For excellent resources see Bill Easum, Unfreezing Moves


What Bill says works with controllers because controllers are all about trying to maintain the status quo and maintain homeostasis. That’s how they keep control. If you focus on your controllers, then you are simply contributing to the anxiety, and sooner or later the anxiety will focus on you as the identified patient, making you look like the problem. By focusing on the dreamers, those capable of embracing and casting vision, and feeding their hunger to grow and learn, you will sufficiently destabilize the system to the point that the controllers can no longer maintain homeostasis and control.

A few things to be aware of: 1) controllers over function in desperate situations to regain control through hostage-taking, which is a means of establishing lots of triangled relationships against the destabilizing force. Pushing and casting vision and consensus around mission is contagious, and empowers people to not be taken hostage. 2) controllers often function out of an unconscious adherence to pathological behavior, which is often older than the controllers. Destabilizing the system breaks the pathology, but you may also have 1-on-1 instances when you can see the roots of the pathology, which can empower you to change it. 3) Declining and/or struggling churches tend to attract people with real personality disorders. Just because people in the church think so-and-so is a great person because they’re a great worker or whatever, doesn’t mean that they’re worthy of being in leadership. What I’ve found is that quite often it’s these people with personality disorders who have been placed in leadership positions, and that normal applications of systems theory don’t work with them. They simply have to go, however you can manage to do it. Changing a sick system to a healthy one will usually cause them to leave anyway, because their disorder isn’t fed by a healthy system.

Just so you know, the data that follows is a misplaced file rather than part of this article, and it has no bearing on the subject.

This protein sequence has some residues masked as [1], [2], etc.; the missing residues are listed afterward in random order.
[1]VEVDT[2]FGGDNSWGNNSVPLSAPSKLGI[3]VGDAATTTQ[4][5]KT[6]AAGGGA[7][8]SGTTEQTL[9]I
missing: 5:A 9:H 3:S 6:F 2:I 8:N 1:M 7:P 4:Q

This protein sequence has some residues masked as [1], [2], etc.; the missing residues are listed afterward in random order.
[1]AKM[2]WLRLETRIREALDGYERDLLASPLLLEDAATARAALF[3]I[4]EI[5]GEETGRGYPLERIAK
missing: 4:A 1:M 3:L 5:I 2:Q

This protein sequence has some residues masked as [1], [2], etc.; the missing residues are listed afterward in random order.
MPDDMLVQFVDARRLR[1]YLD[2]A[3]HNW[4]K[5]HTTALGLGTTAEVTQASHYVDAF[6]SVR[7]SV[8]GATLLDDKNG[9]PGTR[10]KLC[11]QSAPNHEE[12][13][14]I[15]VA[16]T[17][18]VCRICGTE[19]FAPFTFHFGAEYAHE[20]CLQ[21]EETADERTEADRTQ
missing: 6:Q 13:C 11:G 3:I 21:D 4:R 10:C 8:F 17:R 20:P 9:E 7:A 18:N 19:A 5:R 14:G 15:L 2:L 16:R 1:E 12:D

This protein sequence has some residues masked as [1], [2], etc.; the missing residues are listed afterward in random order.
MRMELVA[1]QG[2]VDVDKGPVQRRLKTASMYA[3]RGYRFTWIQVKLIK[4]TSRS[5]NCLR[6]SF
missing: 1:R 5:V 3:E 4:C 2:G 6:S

The 3 most important things I’ve learned from systems theory are:
1) Differentiated people make the system healthy. The clearer people are on who they are, their calling and purpose, and their place in the shared mission, the healthier the system is.
2) Seriousness kills. Maintain a sense of playfulness and paradox even regarding the serious things like mission and vision. The Gospel is about joy, not our attitudes. Seriousness feeds negative anxiety, whereas playfulness confronts controllers with truth and unwillingness to play their silly games.
3) Closeness reduces emotional space, and emotional space is essential to personal growth. A church that touts how close everyone is, is a church where new people can’t fit in, one where people derive their sense of identity from the system and not their relationship with Christ, and one where the slightest spike to anxiety will set off a war. It’s like a billiard table … the closer the balls are together, the less effort it takes to send them into chaos, but spread them to where there is lots of space and the system can endure lots of chaos. Everyone must be working on their own identity and find intimacy without being attached at the hip.